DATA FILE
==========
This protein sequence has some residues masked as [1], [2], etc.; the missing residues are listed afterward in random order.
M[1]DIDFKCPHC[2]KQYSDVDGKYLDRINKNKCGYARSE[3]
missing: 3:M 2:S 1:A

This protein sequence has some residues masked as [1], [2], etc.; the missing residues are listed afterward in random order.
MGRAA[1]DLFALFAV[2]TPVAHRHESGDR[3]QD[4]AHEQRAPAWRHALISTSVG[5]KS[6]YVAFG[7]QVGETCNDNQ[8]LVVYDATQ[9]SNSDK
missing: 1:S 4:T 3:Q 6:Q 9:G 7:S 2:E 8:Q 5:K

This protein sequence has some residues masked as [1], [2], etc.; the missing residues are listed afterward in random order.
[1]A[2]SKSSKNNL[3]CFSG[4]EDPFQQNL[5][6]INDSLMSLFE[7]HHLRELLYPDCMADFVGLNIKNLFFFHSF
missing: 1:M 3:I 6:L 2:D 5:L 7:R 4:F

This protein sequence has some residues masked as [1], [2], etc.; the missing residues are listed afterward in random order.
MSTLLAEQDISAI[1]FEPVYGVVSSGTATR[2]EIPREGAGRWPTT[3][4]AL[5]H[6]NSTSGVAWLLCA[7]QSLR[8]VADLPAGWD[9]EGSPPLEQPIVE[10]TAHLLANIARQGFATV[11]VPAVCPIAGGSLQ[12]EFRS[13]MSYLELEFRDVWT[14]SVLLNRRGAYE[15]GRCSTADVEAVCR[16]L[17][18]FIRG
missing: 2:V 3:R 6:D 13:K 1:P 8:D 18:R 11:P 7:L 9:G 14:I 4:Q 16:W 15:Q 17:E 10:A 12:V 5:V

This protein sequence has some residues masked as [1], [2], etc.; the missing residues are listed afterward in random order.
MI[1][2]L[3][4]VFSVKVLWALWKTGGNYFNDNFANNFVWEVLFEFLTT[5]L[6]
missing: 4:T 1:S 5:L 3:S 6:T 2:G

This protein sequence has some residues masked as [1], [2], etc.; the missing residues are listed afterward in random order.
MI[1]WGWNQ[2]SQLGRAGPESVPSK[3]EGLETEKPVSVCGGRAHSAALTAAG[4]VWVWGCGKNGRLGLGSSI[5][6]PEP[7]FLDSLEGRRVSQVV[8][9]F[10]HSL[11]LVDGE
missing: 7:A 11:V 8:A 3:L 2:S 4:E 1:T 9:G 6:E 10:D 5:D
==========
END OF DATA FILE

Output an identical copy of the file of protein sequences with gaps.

This protein sequence has some residues masked as [1], [2], etc.; the missing residues are listed afterward in random order.
M[1]DIDFKCPHC[2]KQYSDVDGKYLDRINKNKCGYARSE[3]
missing: 3:M 2:S 1:A

This protein sequence has some residues masked as [1], [2], etc.; the missing residues are listed afterward in random order.
MGRAA[1]DLFALFAV[2]TPVAHRHESGDR[3]QD[4]AHEQRAPAWRHALISTSVG[5]KS[6]YVAFG[7]QVGETCNDNQ[8]LVVYDATQ[9]SNSDK
missing: 1:S 4:T 3:Q 6:Q 9:G 7:S 2:E 8:Q 5:K

This protein sequence has some residues masked as [1], [2], etc.; the missing residues are listed afterward in random order.
[1]A[2]SKSSKNNL[3]CFSG[4]EDPFQQNL[5][6]INDSLMSLFE[7]HHLRELLYPDCMADFVGLNIKNLFFFHSF
missing: 1:M 3:I 6:L 2:D 5:L 7:R 4:F

This protein sequence has some residues masked as [1], [2], etc.; the missing residues are listed afterward in random order.
MSTLLAEQDISAI[1]FEPVYGVVSSGTATR[2]EIPREGAGRWPTT[3][4]AL[5]H[6]NSTSGVAWLLCA[7]QSLR[8]VADLPAGWD[9]EGSPPLEQPIVE[10]TAHLLANIARQGFATV[11]VPAVCPIAGGSLQ[12]EFRS[13]MSYLELEFRDVWT[14]SVLLNRRGAYE[15]GRCSTADVEAVCR[16]L[17][18]FIRG
missing: 2:V 3:R 6:D 13:K 1:P 8:D 18:R 11:P 7:L 9:G 14:I 4:Q 16:W 15:Q 17:E 10:A 12:V 5:V

This protein sequence has some residues masked as [1], [2], etc.; the missing residues are listed afterward in random order.
MI[1][2]L[3][4]VFSVKVLWALWKTGGNYFNDNFANNFVWEVLFEFLTT[5]L[6]
missing: 4:T 1:S 5:L 3:S 6:T 2:G

This protein sequence has some residues masked as [1], [2], etc.; the missing residues are listed afterward in random order.
MI[1]WGWNQ[2]SQLGRAGPESVPSK[3]EGLETEKPVSVCGGRAHSAALTAAG[4]VWVWGCGKNGRLGLGSSI[5][6]PEP[7]FLDSLEGRRVSQVV[8][9]F[10]HSL[11]LVDGE
missing: 7:A 11:V 8:A 3:L 2:S 4:E 1:T 9:G 6:E 10:D 5:D